There are three stages of Childbirth:
- Delivery of the baby and
- Delivery of the placenta
Though each woman goes through a unique and special labour experience, the phases typically remain the same.
Labor, the first stage of childbirth, in turn has three phases:
- Active and
Early (Latent) Labour
This is usually the longest stage of labor and could extend from a few hours to several days. It starts with short, infrequent contractions that result in the cervix thinning (efface) and dilating. During this process, you body releases the hormone oxytocin to induce contractions.
Symptoms of Early Labour
Mild to moderate contractions that could be regular or irregular – Contractions may last 30 to 40 seconds. They may be 20 minutes apart and become progressively closer together, but not necessarily follow a consistent pattern. Some women may also experience
- Backache (constant or with each contraction)
- Menstrual-like cramps
- Indigestion/ Diarrhea
- Blood-tinged mucous discharge (also known as a bloody show)
- Rupture of the amniotic membranes (your water will break), though it’s more likely to happen sometime during active labor Things to do in Early Labor It is normal to feel excited and anxious. But at the same time, it is important to keep your emotions in control and relax as much as you can to save up your energy and strength for later on, when you need it the most.
- Try and catch a few winks. If you’re unable to, keep yourself busy by doing some chores or chat up a friend, or watch TV.
- Much on a light snack, but keep in mind to go slow on fatty foods and not to stuff yourself.
- Pack your hospital bag, as you may need to go to the hospital soon
- Drink water – it’s important to stay hydrated! But stay away from acidic juices.
- Check your contracAt this point in time, you don’t have to obsessively time them. But do monitor them to see whether they’re getting closer than 10 minutes apart.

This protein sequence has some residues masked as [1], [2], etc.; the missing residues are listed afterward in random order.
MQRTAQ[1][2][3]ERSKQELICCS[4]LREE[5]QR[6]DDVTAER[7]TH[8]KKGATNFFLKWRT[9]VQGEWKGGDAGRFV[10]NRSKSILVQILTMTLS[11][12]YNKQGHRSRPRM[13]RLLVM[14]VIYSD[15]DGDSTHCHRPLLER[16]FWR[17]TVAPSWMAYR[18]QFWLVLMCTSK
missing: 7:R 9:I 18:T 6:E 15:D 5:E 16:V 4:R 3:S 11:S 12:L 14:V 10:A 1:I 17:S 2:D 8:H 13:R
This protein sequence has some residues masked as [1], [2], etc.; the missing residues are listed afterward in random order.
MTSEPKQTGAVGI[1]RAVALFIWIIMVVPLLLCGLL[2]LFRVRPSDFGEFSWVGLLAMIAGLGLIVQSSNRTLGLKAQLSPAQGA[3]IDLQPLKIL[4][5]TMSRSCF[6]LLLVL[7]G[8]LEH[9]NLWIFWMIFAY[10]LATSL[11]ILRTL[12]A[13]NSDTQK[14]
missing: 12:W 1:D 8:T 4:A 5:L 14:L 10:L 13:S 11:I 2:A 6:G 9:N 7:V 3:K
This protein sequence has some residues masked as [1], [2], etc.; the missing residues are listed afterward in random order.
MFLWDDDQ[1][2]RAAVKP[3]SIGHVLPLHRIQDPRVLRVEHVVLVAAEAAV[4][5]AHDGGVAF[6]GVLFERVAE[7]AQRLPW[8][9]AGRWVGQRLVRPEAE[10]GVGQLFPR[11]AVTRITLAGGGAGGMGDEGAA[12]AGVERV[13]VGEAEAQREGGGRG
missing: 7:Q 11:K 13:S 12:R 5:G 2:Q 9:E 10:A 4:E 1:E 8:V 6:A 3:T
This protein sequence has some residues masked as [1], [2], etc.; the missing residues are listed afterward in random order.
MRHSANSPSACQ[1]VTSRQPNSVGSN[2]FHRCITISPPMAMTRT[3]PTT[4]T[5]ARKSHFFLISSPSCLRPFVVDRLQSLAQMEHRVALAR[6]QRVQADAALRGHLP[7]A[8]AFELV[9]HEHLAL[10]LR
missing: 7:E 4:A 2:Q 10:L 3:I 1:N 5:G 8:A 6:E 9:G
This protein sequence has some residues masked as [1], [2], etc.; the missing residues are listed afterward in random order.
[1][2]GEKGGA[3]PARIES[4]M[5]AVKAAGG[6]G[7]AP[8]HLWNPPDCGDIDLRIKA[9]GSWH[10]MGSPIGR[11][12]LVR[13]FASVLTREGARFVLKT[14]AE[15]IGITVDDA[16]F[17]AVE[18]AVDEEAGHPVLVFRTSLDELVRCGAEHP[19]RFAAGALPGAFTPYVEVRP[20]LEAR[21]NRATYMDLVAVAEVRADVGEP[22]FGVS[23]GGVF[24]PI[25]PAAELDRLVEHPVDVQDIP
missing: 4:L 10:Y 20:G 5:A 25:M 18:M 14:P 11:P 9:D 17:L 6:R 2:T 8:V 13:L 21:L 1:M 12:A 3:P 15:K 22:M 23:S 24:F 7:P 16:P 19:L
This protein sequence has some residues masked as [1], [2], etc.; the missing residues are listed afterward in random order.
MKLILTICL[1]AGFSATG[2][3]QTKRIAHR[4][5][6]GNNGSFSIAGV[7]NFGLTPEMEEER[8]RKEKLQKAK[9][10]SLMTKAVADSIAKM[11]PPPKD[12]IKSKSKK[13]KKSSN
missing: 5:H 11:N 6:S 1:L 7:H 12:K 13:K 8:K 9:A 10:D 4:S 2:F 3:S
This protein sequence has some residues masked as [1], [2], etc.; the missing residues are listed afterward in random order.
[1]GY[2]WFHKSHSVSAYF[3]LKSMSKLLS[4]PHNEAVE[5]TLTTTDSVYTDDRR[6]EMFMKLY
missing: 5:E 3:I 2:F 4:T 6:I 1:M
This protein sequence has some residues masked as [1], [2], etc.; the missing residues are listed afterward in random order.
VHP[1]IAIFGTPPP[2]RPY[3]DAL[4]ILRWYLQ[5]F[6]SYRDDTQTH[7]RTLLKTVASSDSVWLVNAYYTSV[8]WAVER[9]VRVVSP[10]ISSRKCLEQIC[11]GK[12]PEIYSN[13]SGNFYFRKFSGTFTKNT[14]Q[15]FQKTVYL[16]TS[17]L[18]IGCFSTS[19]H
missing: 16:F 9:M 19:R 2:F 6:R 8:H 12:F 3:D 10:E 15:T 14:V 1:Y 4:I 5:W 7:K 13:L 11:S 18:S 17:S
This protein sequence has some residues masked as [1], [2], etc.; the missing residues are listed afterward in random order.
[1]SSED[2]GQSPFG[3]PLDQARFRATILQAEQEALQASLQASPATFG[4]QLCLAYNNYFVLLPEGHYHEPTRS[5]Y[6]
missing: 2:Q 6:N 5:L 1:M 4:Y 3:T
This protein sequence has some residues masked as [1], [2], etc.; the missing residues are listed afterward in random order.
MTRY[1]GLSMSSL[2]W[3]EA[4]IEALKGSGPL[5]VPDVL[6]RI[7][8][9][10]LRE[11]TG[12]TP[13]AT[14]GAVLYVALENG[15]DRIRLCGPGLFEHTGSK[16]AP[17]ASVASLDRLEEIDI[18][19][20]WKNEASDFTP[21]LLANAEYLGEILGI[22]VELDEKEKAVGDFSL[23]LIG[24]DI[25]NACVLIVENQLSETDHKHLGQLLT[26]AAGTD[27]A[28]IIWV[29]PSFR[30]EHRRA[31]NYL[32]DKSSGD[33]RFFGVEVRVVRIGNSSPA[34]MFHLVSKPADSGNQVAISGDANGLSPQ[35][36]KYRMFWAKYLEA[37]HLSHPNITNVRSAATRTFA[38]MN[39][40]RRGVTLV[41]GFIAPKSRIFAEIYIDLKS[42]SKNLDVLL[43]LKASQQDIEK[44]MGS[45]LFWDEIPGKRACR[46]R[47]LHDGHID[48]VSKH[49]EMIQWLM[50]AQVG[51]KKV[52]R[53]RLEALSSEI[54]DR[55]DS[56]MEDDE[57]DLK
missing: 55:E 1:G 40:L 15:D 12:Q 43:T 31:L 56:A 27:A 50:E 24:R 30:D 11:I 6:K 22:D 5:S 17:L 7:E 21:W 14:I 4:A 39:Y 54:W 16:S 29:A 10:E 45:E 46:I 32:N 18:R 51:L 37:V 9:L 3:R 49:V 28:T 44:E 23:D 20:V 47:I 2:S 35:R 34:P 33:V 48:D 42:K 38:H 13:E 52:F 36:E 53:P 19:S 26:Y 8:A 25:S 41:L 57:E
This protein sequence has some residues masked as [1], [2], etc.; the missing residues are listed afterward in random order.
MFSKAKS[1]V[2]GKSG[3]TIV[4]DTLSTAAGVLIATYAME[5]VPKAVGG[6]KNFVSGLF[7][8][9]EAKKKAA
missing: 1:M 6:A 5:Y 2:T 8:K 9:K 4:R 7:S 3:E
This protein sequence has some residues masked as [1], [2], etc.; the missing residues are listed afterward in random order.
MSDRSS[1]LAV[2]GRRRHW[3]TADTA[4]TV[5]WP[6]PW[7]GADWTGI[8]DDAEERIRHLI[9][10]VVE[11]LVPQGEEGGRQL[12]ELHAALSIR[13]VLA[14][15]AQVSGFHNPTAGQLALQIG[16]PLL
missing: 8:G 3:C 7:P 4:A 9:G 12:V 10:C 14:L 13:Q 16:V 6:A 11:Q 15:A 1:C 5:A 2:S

- Empty your bladder as often as you can;a full bladder can get in the way of labor.
This phase usually lasts from two to three and a half hours. By this time, your cervix dilates to 7 centimeters and you’ll usually be in the hospital.
Signs and Symptoms of Active Labor
Contractions get increasingly intense and last longer – (40 to 60 seconds) while also getting more frequent. This may be accompanied by:
- Increasing backache
- Increasing bloody show
- Leg discomfort or heaviness
- Extreme tiredness
- Rupture of the membranes if they haven’t already
What you can do during Active Labour
This is the period where emotions may run high. You may also be restless and find it hard to relax as the labour pains get more and more intense.
- Ask your partner to give you a gentle massage to help ease pain.
- This is the time to start your breathing exercises. Do whatever relaxes you and makes you feel comfortable. It’s perfectly ok to abandon them if they are not working for you.
- Stay hydrated.Your throat may feel parched and mouth may go dry. Keep sipping water to replace fluid loss and keep your mouth moist.
- Pee regularly. You may not realize that you need to go because of the pelvic pressure build up but a full bladder can hamper your progress. If you’ve been given an epidural, you’ll be hooked up to a catheter.
Transitional (Advanced) Labour
This is the last and most intensive phases of labour. This is considered to be a very exhausting and stressful period, as it demands tremendous energy and involves a lot of hard work. Your cervix will dilate from 7 to its final 10 centimeters. It’s also the shortest, generally lasting from 15 minutes to an hour (sometimes up to three hours).
Signs and Symptoms of Transitional Labour
Contractions become very strong and last for about 60 to 90 seconds. Since the contractions are spaced at very short intervals, it may seem as though you barely have any time to relax before the next contraction begins. During this period, unless you’re numbed by an epidural or other pain relief, you may feel:
- Strong pressure in the lower back
- Irritable and disoriented